THE BIRDS are singing - but not for me. Just by being alive, we're locked into a process of sensory decline. Why?

In America, The National Institute of Health Reports that approximately 15 percent of Americans over the age 18 report some trouble hearing. Among those older than 75, nearly half do.

As a biologist fascinated with sound, I've tried to protect my ears, using earplugs around power tools at loud concerts. Yet my hearing loss is now worse than most of my cohort friends in their mid-50s, a quirk of my genes.

We can lose hearing in many ways. Eardrums, middle ear bones and nerves can falter, as can auditory processing in the brain.

For many people, loss of function in hair cells in the inner ear are to blame. These cells amplify the motions of sound waves in the inner ear, and then turn the motion into nerve impulses.

Every sensory experience is mediated by cells. Cells accumulate defects over time, eventually slowing or ceasing their work. And so, to experience the passage of time in an animal body is to experience sensory diminishment.

The only animals known to have broken this deal with time are relatives of jellyfish called hydra. Their bodies are sacs tapped topped by tentacles. Their nerves are woven into a net, with no brain or complex sense organs.

This simple body lets hydra regularly purge and replace defective cells. These eternally youthful inverted jellyfish live seemingly without ageing, at the cost of having rudimentary senses.

EVOLUTION struck a different deal for our ancestors : we live in rich sensual bodies, but are too complex to be ageless.

We can, though, partly break the deal. Sensory experience is about attention as much as it is about the physiology of cells.

The undergraduate students in my field biology class generally have ears that can pick up more frequencies than mine. Yet when we go outside, I hear more.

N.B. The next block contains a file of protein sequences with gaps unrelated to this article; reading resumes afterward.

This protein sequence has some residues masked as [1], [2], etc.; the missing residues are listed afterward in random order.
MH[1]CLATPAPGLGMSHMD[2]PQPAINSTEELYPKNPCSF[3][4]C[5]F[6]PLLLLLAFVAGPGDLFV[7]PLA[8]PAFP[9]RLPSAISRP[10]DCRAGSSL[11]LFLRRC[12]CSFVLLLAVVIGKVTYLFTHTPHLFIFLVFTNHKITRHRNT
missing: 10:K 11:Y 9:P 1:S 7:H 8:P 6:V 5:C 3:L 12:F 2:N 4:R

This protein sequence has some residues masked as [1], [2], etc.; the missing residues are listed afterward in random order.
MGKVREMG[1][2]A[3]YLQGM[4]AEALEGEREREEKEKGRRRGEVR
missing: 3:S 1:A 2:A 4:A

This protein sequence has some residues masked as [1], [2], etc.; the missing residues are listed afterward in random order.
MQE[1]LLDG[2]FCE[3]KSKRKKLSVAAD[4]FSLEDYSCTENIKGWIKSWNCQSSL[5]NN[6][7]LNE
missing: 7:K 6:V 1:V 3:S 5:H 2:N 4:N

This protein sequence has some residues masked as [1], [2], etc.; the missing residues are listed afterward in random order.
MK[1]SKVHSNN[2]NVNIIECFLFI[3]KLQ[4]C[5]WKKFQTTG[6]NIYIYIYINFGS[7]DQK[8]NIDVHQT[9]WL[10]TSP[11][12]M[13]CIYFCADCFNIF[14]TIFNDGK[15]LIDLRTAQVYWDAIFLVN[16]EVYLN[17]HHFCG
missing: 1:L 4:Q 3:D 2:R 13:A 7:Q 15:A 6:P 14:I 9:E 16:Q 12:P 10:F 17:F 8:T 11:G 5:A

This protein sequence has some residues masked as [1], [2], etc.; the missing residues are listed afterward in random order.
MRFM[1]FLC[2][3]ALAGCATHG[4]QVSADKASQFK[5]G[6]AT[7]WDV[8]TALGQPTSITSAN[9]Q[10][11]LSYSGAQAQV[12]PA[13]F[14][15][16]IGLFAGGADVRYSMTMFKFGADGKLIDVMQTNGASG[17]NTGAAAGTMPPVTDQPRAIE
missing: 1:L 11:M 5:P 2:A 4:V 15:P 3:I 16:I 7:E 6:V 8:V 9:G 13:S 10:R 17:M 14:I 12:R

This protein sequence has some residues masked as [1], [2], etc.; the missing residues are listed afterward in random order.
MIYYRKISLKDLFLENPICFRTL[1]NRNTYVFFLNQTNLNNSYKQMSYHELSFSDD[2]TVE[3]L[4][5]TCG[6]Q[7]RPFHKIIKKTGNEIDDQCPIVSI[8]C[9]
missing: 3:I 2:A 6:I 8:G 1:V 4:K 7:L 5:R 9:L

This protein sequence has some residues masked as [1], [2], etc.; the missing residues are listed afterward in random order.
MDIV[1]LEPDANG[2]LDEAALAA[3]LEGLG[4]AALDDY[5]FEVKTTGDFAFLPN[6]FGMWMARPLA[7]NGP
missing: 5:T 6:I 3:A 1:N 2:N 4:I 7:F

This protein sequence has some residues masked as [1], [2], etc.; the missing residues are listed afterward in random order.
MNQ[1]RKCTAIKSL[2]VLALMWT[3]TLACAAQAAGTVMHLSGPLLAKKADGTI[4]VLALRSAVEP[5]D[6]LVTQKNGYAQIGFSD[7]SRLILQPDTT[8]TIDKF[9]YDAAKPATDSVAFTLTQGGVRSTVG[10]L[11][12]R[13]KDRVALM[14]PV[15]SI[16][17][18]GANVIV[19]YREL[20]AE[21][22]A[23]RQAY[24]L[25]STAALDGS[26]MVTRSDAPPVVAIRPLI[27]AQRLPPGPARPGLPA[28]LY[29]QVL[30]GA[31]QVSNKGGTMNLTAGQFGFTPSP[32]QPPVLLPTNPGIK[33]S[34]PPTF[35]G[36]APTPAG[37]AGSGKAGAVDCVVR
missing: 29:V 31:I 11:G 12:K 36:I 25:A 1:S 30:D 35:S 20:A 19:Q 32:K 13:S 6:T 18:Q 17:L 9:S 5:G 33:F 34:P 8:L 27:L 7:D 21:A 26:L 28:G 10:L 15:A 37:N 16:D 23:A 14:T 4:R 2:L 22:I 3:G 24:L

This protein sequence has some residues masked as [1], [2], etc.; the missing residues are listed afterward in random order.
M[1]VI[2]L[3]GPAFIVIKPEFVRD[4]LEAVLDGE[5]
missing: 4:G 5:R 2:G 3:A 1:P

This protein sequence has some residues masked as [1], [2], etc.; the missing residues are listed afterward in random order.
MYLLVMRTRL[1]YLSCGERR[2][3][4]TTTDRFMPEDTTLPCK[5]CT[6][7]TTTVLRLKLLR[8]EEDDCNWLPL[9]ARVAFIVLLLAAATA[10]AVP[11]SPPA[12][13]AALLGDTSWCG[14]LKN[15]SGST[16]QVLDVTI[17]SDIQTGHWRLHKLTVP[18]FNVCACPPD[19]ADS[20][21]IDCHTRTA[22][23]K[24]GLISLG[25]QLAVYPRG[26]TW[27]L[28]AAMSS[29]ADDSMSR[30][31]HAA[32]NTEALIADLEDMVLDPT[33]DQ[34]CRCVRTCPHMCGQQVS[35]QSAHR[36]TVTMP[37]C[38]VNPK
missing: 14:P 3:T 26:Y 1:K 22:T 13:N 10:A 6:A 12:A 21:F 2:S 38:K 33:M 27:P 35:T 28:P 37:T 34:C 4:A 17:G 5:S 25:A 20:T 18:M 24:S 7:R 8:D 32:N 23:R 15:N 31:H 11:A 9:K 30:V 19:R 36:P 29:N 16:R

At least at first, I invite students, regardless of hearing ''ability,'' into what the philosopher Simone Weil called the '' rarest and purest form of generosity'' : attention.

We listen through our chests for low hums and percussive beats. We rest fingertips on twigs to perceive how wind converses with wood. We send our bodily attention onward, using ears, palms, soles, guts and muscles.

What we find differs among us in its tones and textures.We connect to stories of the world around us, carried in sound's many pulsations. We share these stories, listening through one another's perceptions.

We name bird, insect and frog species, and hear the diversity of human voices. We study the energies of traffic and buildings.

We follow vibrations back to their sources, some beautiful and life-affirming, like the music of other species, and others broken, such as excessive and unjust noise.

With repetition, sensory attentiveness works its way into everyday experience. I paradoxically listen more and with greater pleasure than in previous years, even as my inner ear hair cells die off.

Doing so with other people helps. I find the blackpoll warbler through the ears of my companions. I share with others what my listening has taught me. Take that, hydra.

Opening our senses to the living world does not erase the sorrows of aging. But paying attention in community can bring delight in the moment, and is a defiant and joyful answer to evolution's bequest.

The World Students Society thanks David George Haskell, a professor at the University of the South, is the author of '' Sounds Wild and Broken : Sonic Marvels, Evolution's Creativity, and the crisis of Sensory Extinction,'' a 2023 Pulitzer finalist.


Post a Comment

Grace A Comment!